A hint (or 10) from the universe?

It is 2 am and I've just woken up from my fatigue induced coma (and a terrible nightmare) and after sitting here listening to all the creepy sounds my house makes in the middle of the night, I've realized that I'm really scared! But wait! I'm not talking about the "wanna-climb-in-my-momma's-bed" kind of scared (well, maybe just a little if I'm being completely honest) but more so it's an alarming "am-I-doing-the-right-thing" kind of scared.  You see, when I signed up for the Salt Lake City Marathon back in January, it seemed like a brilliant idea. "This marathon will be for me," I thought, "This one will prove that I can go it alone. Feed the angry beast that is marathon training and do it all by myself." I was determined that it was gut-check time I was going to have to put-up or shut-up.Well, go time is t-minus 14 days now and it has been an eventful couple of months. Let me tell you a little bit about how my training has gone...

A. I switched over from half to full marathon training at the end of January just after the St. George Half. I was feeling a bit pudgy but overall running my pace and feeling strong. I was mentally ready for marathon training.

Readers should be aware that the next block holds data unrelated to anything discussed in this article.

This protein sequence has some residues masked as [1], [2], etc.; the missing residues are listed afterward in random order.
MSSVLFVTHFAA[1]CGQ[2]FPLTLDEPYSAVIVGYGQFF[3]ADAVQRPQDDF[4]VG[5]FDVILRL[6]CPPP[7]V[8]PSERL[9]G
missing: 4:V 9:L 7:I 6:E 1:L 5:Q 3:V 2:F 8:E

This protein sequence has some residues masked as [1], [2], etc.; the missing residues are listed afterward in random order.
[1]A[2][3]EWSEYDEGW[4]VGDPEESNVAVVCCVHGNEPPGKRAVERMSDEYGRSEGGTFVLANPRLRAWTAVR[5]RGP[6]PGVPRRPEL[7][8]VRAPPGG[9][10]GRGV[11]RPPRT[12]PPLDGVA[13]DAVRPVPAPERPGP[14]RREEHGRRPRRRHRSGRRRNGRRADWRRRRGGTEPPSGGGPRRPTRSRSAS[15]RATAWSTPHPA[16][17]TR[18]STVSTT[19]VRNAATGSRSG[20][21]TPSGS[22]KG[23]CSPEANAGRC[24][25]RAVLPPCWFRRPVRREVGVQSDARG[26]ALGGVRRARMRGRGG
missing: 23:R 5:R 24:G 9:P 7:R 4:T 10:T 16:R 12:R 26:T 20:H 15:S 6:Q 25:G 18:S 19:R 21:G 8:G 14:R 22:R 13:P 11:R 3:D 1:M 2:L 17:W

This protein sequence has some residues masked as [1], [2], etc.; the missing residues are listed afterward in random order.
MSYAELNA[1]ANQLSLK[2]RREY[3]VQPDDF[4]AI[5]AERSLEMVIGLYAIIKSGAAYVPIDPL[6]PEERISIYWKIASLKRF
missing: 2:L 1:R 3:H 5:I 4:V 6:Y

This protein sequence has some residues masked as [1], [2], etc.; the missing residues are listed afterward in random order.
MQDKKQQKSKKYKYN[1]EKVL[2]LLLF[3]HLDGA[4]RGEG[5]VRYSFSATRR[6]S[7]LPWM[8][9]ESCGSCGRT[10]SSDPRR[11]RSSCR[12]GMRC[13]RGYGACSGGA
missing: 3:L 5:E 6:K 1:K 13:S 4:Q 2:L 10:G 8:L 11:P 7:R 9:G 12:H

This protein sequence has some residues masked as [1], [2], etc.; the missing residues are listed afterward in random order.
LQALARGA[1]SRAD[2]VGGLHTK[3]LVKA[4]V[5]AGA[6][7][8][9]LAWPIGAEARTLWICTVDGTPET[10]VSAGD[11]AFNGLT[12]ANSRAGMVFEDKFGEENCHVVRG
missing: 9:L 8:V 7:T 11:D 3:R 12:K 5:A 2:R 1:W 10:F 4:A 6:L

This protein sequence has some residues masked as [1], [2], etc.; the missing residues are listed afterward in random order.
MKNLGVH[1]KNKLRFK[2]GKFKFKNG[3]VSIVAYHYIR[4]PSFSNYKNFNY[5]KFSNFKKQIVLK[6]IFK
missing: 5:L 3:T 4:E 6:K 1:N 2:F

B. I was running my butt off the first couple of weeks and it felt great! I ran an 8 mile tempo run (my longest ever) and was flying high when...dun, dun, DUUUNNNN! (<---for dramatic effect) I GOT THE FLU!  Yup, the very next morning after this fabulous tempo run. I couldn't believed it! It hit like a ton of bricks and I never saw it coming! After visiting the doctor twice, taking Tamiflu that didn't help and antibiotics that did, I had been sick for 2 weeks before I finally started to come out of it. I had never had the flu before so I was apparently paying for my good fortune in one lump sum. I have NEVER been so sick. Ever.